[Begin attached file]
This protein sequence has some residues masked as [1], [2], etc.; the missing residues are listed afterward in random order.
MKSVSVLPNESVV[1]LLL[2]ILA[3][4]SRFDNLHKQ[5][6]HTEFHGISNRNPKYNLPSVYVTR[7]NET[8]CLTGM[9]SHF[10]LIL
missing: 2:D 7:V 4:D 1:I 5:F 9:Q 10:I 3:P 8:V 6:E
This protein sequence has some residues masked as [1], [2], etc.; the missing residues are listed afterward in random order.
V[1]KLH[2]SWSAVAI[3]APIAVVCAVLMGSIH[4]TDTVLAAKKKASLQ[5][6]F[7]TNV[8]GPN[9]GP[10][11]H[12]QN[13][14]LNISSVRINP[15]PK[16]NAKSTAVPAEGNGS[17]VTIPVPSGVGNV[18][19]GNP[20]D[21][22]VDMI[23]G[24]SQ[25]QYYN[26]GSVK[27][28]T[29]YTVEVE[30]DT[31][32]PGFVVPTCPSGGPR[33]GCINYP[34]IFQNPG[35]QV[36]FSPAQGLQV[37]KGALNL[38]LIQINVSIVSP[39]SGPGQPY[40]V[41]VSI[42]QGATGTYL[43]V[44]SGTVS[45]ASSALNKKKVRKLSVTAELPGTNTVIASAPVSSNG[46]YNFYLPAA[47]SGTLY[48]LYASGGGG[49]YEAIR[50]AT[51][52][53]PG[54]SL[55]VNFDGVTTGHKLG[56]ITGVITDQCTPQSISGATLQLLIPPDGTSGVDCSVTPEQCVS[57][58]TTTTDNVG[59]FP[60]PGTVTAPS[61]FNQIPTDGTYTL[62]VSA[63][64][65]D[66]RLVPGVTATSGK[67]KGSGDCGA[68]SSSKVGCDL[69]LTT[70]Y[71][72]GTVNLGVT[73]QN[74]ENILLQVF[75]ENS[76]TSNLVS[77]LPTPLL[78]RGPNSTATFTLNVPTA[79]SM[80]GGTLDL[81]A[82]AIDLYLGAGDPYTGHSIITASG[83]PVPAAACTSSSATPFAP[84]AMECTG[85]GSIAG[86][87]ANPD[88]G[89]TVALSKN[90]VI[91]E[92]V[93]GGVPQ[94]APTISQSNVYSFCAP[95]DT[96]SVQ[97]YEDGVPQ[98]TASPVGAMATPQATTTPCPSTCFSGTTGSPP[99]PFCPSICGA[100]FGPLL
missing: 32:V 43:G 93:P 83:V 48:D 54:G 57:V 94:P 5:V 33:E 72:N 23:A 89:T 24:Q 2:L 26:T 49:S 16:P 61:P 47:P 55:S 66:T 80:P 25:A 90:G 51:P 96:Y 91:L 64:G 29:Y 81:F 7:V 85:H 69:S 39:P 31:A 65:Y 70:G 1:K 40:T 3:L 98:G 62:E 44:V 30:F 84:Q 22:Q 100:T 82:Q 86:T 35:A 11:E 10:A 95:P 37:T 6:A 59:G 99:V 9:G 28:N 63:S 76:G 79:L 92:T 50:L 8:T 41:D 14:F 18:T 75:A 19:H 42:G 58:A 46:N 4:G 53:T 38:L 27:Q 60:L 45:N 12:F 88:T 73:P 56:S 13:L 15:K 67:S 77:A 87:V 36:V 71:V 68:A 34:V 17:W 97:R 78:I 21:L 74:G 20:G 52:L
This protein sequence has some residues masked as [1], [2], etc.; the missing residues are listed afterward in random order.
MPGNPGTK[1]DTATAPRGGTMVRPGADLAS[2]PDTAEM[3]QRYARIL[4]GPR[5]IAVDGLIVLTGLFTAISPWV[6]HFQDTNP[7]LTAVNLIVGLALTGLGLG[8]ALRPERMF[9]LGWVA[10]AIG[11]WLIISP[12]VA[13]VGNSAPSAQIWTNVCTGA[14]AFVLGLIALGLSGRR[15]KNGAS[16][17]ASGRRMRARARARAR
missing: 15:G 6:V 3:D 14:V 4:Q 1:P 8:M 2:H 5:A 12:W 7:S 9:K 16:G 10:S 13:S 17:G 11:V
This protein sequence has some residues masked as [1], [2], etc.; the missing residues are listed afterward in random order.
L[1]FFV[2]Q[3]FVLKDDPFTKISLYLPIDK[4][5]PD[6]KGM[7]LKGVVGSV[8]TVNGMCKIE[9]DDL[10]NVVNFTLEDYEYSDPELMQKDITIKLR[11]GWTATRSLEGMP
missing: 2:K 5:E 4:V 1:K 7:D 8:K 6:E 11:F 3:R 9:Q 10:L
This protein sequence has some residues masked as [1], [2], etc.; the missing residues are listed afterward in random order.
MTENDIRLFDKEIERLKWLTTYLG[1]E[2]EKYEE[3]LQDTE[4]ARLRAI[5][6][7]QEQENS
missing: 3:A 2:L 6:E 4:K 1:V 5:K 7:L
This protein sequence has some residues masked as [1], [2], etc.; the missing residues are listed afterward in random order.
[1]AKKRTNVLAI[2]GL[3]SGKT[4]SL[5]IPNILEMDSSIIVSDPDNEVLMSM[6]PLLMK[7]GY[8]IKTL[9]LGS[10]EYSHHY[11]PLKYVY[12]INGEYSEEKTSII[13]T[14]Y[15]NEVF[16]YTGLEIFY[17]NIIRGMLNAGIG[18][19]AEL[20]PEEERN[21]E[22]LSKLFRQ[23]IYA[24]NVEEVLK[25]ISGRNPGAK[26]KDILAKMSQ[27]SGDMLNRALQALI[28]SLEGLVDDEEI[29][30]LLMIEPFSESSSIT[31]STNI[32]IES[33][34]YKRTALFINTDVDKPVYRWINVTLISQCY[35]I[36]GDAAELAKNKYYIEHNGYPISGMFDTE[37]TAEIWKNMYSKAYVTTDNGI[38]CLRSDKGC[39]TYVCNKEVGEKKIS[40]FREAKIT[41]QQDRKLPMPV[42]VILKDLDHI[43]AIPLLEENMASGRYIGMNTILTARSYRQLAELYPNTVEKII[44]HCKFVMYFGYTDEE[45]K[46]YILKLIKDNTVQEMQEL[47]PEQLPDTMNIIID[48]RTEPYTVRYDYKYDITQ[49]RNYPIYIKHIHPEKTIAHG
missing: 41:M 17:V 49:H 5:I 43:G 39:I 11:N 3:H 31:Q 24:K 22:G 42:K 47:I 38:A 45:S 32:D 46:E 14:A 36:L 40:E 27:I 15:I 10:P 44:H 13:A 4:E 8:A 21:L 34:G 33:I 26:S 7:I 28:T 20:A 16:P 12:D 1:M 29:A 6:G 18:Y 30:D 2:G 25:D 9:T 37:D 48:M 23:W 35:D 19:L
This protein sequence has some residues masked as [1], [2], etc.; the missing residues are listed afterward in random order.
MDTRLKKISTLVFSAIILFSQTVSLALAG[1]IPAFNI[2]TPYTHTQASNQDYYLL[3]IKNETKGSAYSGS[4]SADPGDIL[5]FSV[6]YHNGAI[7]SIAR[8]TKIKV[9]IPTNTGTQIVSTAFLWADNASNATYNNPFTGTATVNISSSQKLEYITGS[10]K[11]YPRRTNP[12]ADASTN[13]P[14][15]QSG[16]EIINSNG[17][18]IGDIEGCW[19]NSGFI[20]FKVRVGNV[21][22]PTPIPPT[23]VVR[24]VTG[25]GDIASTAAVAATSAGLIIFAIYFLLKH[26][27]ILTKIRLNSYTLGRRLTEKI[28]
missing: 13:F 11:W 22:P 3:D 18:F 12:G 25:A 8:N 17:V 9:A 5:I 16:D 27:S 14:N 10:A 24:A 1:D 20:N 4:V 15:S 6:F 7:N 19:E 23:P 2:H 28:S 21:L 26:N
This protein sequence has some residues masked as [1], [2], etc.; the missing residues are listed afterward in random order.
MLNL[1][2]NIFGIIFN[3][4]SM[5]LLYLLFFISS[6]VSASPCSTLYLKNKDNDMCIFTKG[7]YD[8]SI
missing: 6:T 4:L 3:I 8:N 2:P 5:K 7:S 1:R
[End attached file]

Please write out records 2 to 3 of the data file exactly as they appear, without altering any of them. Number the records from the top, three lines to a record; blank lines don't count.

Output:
This protein sequence has some residues masked as [1], [2], etc.; the missing residues are listed afterward in random order.
V[1]KLH[2]SWSAVAI[3]APIAVVCAVLMGSIH[4]TDTVLAAKKKASLQ[5][6]F[7]TNV[8]GPN[9]GP[10][11]H[12]QN[13][14]LNISSVRINP[15]PK[16]NAKSTAVPAEGNGS[17]VTIPVPSGVGNV[18][19]GNP[20]D[21][22]VDMI[23]G[24]SQ[25]QYYN[26]GSVK[27][28]T[29]YTVEVE[30]DT[31][32]PGFVVPTCPSGGPR[33]GCINYP[34]IFQNPG[35]QV[36]FSPAQGLQV[37]KGALNL[38]LIQINVSIVSP[39]SGPGQPY[40]V[41]VSI[42]QGATGTYL[43]V[44]SGTVS[45]ASSALNKKKVRKLSVTAELPGTNTVIASAPVSSNG[46]YNFYLPAA[47]SGTLY[48]LYASGGGG[49]YEAIR[50]AT[51][52][53]PG[54]SL[55]VNFDGVTTGHKLG[56]ITGVITDQCTPQSISGATLQLLIPPDGTSGVDCSVTPEQCVS[57][58]TTTTDNVG[59]FP[60]PGTVTAPS[61]FNQIPTDGTYTL[62]VSA[63][64][65]D[66]RLVPGVTATSGK[67]KGSGDCGA[68]SSSKVGCDL[69]LTT[70]Y[71][72]GTVNLGVT[73]QN[74]ENILLQVF[75]ENS[76]TSNLVS[77]LPTPLL[78]RGPNSTATFTLNVPTA[79]SM[80]GGTLDL[81]A[82]AIDLYLGAGDPYTGHSIITASG[83]PVPAAACTSSSATPFAP[84]AMECTG[85]GSIAG[86][87]ANPD[88]G[89]TVALSKN[90]VI[91]E[92]V[93]GGVPQ[94]APTISQSNVYSFCAP[95]DT[96]SVQ[97]YEDGVPQ[98]TASPVGAMATPQATTTPCPSTCFSGTTGSPP[99]PFCPSICGA[100]FGPLL
missing: 32:V 43:G 93:P 83:V 48:D 54:G 57:V 94:P 5:V 33:E 72:N 23:A 89:T 24:Q 2:L 26:T 49:S 16:P 61:P 47:P 55:S 66:T 80:P 25:A 90:G 51:P 96:Y 91:L 64:G 29:Y 81:F 7:V 85:H 69:S 39:P 31:A 65:Y 70:G 1:K 40:T 3:L 98:G 62:E 44:V 30:F 84:Q 22:Q 100:T 82:Q 86:T 35:A 11:E 10:A 95:P 37:T 6:A 59:G 99:V 9:G 28:N 63:S 76:G 79:L 92:T 50:L 8:T 41:D 14:F 18:T 75:A 19:H 42:G 58:A 46:N 4:G 53:T 38:L 27:Q 60:L 45:N 12:F 88:T 73:P 56:S 13:L 15:K 67:S 77:A 87:V 36:V 71:V 68:A 34:V 17:W 97:R 78:I 21:L 74:G 20:G 52:L
This protein sequence has some residues masked as [1], [2], etc.; the missing residues are listed afterward in random order.
MPGNPGTK[1]DTATAPRGGTMVRPGADLAS[2]PDTAEM[3]QRYARIL[4]GPR[5]IAVDGLIVLTGLFTAISPWV[6]HFQDTNP[7]LTAVNLIVGLALTGLGLG[8]ALRPERMF[9]LGWVA[10]AIG[11]WLIISP[12]VA[13]VGNSAPSAQIWTNVCTGA[14]AFVLGLIALGLSGRR[15]KNGAS[16][17]ASGRRMRARARARAR
missing: 15:G 6:V 3:D 14:V 4:Q 1:P 8:M 2:H 5:A 12:W 7:S 9:K 16:G 10:S 13:S 17:G 11:V